In an apparent major breakthrough, scientists in Korea report using umbilical cord blood stem cells to restore feeling and mobility to a spinal-cord injury patient.

The research, published in the peer-reviewed journal Cythotherapy, centered on a woman had been a paraplegic 19 years due to an accident.

After an infusion of umbilical cord blood stem cells, stunning results were recorded:

“The patient could move her hips and feel her hip skin on day 15 after transplantation. On day 25 after transplantation her feet responded to stimulation.”

Umbilical cord cells are considered “adult stem cells,” in contrast to embryonic stem cells, which have raised ethical concerns because a human embryo must be destroyed in order to harvest them.

The report said motor activity was noticed on day 7, and she was able to maintain an upright position on day 13. Fifteen days after surgery, she began to elevate both lower legs about one centimeter.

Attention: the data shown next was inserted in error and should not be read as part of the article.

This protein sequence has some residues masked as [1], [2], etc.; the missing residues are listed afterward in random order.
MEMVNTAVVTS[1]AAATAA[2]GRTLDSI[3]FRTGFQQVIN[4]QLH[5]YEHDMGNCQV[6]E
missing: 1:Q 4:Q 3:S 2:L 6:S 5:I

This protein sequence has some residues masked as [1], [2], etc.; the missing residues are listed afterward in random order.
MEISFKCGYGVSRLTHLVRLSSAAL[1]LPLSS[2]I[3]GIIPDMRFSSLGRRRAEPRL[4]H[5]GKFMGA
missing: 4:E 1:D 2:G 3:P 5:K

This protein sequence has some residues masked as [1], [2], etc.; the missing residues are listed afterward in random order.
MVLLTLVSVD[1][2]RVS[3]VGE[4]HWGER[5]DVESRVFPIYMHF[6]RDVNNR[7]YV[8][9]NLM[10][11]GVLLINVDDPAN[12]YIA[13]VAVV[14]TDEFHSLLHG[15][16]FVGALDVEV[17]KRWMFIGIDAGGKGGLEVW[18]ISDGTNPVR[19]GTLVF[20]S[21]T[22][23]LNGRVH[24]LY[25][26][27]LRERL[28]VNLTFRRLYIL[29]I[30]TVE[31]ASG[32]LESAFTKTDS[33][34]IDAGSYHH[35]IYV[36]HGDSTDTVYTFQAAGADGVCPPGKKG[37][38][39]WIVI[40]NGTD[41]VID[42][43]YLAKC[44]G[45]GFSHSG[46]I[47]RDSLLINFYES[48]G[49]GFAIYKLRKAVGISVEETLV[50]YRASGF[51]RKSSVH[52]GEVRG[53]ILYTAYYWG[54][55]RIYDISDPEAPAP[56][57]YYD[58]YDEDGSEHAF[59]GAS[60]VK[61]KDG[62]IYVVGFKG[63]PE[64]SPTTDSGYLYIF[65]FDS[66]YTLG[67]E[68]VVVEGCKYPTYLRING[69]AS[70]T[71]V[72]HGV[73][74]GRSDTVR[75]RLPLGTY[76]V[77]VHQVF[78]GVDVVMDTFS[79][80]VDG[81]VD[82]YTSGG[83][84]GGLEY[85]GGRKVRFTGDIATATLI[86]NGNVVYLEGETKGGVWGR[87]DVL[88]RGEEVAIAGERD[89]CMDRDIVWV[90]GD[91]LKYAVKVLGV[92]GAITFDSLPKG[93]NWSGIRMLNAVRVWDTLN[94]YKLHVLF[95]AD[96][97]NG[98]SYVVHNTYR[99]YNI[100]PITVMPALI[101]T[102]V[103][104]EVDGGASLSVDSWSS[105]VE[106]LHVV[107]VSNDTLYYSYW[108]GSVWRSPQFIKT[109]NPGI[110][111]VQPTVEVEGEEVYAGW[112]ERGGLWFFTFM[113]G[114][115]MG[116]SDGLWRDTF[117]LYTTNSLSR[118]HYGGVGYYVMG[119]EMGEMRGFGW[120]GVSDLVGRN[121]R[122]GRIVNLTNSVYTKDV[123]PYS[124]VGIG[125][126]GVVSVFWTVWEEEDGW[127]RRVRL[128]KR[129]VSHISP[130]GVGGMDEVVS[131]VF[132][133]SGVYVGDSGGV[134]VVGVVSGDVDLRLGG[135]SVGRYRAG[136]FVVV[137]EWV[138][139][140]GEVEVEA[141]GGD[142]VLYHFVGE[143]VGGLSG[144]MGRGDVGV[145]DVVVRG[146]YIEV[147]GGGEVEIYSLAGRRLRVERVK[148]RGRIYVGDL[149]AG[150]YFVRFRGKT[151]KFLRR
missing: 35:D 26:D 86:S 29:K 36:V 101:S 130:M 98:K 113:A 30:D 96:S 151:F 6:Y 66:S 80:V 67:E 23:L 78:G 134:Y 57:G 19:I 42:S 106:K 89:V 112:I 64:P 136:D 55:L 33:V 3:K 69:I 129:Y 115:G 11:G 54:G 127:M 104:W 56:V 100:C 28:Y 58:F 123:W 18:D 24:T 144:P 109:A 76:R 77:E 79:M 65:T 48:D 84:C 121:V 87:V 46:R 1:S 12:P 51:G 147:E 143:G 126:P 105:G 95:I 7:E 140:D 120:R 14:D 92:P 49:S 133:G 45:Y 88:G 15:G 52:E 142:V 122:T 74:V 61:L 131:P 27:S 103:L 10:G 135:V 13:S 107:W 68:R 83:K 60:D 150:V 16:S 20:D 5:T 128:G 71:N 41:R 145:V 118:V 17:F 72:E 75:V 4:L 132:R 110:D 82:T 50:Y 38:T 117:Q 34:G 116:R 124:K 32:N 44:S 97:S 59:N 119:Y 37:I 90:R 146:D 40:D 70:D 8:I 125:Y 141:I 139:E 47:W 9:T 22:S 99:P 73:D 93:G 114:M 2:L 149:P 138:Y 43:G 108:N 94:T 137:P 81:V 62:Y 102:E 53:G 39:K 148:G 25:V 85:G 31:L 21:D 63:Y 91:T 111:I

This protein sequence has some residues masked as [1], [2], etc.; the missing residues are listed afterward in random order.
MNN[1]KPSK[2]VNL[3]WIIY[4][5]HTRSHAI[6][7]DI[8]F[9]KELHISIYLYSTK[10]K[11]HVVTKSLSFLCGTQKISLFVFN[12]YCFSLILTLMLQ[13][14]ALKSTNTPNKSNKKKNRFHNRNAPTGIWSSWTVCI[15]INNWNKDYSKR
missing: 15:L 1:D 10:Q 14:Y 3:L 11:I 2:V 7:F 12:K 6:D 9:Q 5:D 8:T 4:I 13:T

The study’s abstract says not only did the patient regain feeling, but 41 days after stem cell transplantation, testing “also showed regeneration of the spinal cord at the injured cite” and below it.

The scientists conclude the transplantation “could be a good treatment method” for paraplegic patients.

Bioethics specialist Wesley J. Smith, writing in Lifesite.com, expressed enthusiasm about the apparent breakthrough, but also urged caution.

“We have to be cautious,” said Smith, a senior fellow at the Seattle-based Discovery Institute and a special consultant to the Center for Bioethics and Culture. “One patient does not a treatment make.”

The authors of the study note, writes Smith, that the lamenectomy the patient received might have offered some benefit.

“But still, this is a wonderful story that offers tremendous hope for paralyzed patients,” he said.

The fact that the patient has a very old injury, Smith added, makes the results even more dramatic.

Smith said he has known about the study for some time, “but because I didn’t want to be guilty of the same hyping that is so often engaged in by some therapeutic cloning proponents, I waited until it was published in a peer reviewed journal.”

Like most breakthroughs using adult stem cells, this one has been completely ignored by the U.S. mainstream media, Smith pointed out.

“Can you imagine the headlines if the cells used had been embryonic?” he asked.

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